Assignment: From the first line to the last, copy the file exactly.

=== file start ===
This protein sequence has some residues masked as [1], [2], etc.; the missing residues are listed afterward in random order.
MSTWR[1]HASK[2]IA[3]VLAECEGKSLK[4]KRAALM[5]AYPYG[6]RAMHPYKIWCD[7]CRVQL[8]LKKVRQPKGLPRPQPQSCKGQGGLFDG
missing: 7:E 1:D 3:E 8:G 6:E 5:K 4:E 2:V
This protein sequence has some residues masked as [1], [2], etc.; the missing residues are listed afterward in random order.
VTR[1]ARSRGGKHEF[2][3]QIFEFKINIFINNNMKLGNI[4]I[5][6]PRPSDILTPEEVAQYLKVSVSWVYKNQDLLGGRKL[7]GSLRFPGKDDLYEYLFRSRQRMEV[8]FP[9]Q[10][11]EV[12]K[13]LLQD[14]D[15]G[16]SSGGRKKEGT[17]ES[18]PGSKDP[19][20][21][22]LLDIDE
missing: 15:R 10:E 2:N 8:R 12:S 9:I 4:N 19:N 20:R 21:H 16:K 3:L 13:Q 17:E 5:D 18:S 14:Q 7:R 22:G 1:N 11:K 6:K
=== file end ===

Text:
This protein sequence has some residues masked as [1], [2], etc.; the missing residues are listed afterward in random order.
MSTWR[1]HASK[2]IA[3]VLAECEGKSLK[4]KRAALM[5]AYPYG[6]RAMHPYKIWCD[7]CRVQL[8]LKKVRQPKGLPRPQPQSCKGQGGLFDG
missing: 7:E 1:D 3:E 8:G 6:E 5:K 4:E 2:V
This protein sequence has some residues masked as [1], [2], etc.; the missing residues are listed afterward in random order.
VTR[1]ARSRGGKHEF[2][3]QIFEFKINIFINNNMKLGNI[4]I[5][6]PRPSDILTPEEVAQYLKVSVSWVYKNQDLLGGRKL[7]GSLRFPGKDDLYEYLFRSRQRMEV[8]FP[9]Q[10][11]EV[12]K[13]LLQD[14]D[15]G[16]SSGGRKKEGT[17]ES[18]PGSKDP[19][20][21][22]LLDIDE
missing: 15:R 10:E 2:N 8:R 12:S 9:I 4:N 19:N 20:R 21:H 16:K 3:L 13:Q 17:E 5:D 18:S 14:Q 7:R 22:G 1:N 11:K 6:K